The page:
Mosquitoes and COVID-19, other mosquito-borne illnesses

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File Photo/Ocala Post

As the start of this year’s mosquito season begins (as if it’s not always mosquito season), Marion County residents can take comfort in knowing that the pesky insects cannot spread COVID-19.

It’s a question many Marion County residents have asked.

Dr. Eva Buckner, an expert at the University of Florida, said that mosquitos have immune systems. She said they aren’t as complex as a human’s system, but they do serve as a barrier in preventing them from transmitting most viruses.

Buckner stated, “Only those viruses that they transmit, such as Zika and West Nile, those viruses have been able to overcome those barriers through evolution. But there are viruses that they come in contact with, such as HIV, that they’re not able to transmit because of their immune system basically breaking that virus down.”


She went on to say that there has never been a reported case of a mosquito transmitting any strain of coronavirus.

“For a mosquito to transmit viruses, the virus must be able to multiply inside the female mosquito and then make its way to her salivary gland,” said Mosquito Control Manager Carl Boohene. “When an infected mosquito bites someone, it injects the virus into that person and they become infected and can become sick. Mosquito-borne viruses that spread like this include West Nile, Zika, Dengue Fever, and others.”

In comparison, COVID-19 is thought to spread mainly through close contact from sneezing or coughing. People who are infected with COVID-19 can have symptoms of illness, however, people without symptoms are able to spread the virus, too.

As for other mosquito-borne illnesses and spraying, in a previous e-mail, Marion County Public Information Specialist Stacie Causey wrote, “The decision to spray is a state-level decision. The county asks on the state agency’s directive to spray and in which areas of the county. Although there are counties that maintain a higher tax base to keep a mosquito spray contractor on retention, Marion County does not.”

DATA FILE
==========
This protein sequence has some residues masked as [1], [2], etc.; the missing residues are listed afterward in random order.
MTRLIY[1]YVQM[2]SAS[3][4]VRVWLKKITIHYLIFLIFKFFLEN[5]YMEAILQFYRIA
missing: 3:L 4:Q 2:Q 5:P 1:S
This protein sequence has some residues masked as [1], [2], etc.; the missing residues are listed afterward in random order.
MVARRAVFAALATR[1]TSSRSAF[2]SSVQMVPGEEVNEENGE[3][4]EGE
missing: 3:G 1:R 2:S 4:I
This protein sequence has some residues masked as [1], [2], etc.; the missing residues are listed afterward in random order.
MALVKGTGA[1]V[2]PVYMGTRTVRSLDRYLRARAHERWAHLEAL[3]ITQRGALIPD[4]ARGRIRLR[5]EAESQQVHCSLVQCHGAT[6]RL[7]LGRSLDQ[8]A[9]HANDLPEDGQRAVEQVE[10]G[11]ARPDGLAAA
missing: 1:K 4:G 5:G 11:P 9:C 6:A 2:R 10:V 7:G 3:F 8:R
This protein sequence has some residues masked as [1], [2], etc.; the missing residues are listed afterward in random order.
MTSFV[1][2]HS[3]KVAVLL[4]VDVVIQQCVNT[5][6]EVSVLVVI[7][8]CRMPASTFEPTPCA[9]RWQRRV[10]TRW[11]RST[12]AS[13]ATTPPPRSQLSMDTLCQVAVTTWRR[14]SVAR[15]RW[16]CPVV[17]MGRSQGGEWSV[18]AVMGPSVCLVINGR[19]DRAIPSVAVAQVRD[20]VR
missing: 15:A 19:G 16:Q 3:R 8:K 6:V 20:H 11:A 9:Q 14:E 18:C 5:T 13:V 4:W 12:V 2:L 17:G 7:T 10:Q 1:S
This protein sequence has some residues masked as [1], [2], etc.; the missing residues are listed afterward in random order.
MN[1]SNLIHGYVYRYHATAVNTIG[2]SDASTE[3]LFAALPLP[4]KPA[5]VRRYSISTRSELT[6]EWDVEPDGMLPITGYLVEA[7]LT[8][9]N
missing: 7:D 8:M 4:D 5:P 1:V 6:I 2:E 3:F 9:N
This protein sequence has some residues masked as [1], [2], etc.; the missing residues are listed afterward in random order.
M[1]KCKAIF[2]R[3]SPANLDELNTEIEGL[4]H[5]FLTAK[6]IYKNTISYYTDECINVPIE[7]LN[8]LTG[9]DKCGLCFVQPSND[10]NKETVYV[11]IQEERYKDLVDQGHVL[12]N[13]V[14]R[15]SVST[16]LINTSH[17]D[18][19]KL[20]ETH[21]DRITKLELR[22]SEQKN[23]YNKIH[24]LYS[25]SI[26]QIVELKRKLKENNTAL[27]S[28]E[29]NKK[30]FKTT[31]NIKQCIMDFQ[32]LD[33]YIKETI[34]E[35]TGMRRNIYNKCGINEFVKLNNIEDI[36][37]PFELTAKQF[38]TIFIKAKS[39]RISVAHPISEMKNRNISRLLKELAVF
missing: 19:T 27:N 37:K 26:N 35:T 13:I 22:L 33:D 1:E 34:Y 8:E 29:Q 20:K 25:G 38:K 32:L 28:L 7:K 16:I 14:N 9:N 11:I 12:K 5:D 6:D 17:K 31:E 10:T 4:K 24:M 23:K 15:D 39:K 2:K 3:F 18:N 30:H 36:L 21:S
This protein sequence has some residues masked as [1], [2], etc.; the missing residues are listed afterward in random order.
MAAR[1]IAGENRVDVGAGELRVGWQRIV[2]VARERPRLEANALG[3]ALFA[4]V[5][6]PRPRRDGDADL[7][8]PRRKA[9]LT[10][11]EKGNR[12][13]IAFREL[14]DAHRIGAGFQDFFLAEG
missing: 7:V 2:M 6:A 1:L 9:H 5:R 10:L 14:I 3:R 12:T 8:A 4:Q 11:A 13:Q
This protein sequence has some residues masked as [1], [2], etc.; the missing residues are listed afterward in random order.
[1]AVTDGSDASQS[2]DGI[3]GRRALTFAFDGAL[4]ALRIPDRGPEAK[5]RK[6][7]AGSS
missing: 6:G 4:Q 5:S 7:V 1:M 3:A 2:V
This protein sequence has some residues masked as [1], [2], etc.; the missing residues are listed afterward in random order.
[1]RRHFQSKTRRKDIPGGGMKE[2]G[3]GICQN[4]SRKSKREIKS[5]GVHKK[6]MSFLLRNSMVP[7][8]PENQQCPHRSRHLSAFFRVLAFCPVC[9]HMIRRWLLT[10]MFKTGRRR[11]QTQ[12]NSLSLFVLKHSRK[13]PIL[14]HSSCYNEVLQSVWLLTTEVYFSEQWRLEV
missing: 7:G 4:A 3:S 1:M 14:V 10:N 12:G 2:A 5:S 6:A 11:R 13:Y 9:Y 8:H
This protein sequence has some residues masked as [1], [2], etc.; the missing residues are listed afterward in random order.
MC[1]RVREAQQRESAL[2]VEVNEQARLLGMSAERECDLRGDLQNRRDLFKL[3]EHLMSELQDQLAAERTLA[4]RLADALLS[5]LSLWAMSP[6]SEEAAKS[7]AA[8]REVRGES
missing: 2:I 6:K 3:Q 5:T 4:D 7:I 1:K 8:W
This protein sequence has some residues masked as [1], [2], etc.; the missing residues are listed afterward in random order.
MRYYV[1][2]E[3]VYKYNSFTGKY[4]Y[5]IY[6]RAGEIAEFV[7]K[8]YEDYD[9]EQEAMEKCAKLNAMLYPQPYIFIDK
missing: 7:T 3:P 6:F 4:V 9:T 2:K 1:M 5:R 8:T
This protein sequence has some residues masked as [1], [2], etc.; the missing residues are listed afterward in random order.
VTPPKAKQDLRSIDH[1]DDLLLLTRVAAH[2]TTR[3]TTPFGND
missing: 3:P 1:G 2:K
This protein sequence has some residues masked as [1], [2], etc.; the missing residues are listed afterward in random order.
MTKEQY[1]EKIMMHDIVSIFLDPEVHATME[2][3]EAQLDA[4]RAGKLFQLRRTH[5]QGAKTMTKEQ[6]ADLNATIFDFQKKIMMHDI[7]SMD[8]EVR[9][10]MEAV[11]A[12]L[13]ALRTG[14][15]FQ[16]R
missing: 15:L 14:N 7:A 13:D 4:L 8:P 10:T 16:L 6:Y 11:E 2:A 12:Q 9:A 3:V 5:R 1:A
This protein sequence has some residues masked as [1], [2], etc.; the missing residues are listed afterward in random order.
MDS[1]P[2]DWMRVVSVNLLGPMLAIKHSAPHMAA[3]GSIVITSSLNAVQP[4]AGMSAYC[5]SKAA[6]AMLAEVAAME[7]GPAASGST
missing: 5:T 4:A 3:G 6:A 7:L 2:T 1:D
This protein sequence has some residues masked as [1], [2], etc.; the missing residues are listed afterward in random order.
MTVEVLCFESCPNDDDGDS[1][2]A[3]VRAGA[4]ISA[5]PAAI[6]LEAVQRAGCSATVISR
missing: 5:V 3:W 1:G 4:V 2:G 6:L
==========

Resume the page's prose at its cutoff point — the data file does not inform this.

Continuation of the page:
The e-mail also states that “Marion County does not have an active mosquito spray policy. The county will spray for mosquitoes upon direction from the Florida Department of Health following three confirmed cases of either West Nile Virus or Eastern Equine Encephalitis.”

Ocala Post also reached out to the FDOH.

“We want to ensure that our residents and visitors protect themselves from mosquito bites to prevent the spread of disease. Due to the complexity of arboviral disease control, we do not have cut-and-dried guidelines that determine whether to recommend spraying. However, the number of animal or human cases will inform the Department’s decision to issue a Mosquito-Borne Illness Advisory or Alert to the community,” Ackerman wrote in an e-mail.

However, Marion County policy states the county will spray upon three confirmed cases of either West Nile Virus or Eastern Equine Encephalitis.

“Here are some basic steps the Department takes before recommending that Marion County spray for mosquitoes,” said Ackerman.

    1. Mosquito-borne illness confirmed in animal(s) or human(s)
    2. Evaluation of site to determine if spraying will result in a reduced risk of transmission of disease to humans. Considerations include:
  • Proximity to other residences
  • Level of mosquito infestation
  • Distance and elapsed time between other confirmed illnesses
  • Other geographical and weather considerations
  • Make recommendations to Marion County Board of County Commissioners

For people, preventing mosquito bites is the best way to reduce the risk of mosquito-borne disease. Mosquitoes can be found in many different environments and you may not always notice when you have been bitten. “Drain and Cover” are key:

  • Drain standing water to stop mosquitoes from multiplying.
  • Cover your skin with clothing and use mosquito repellent.
  • Cover doors and windows with screens to keep mosquitoes out.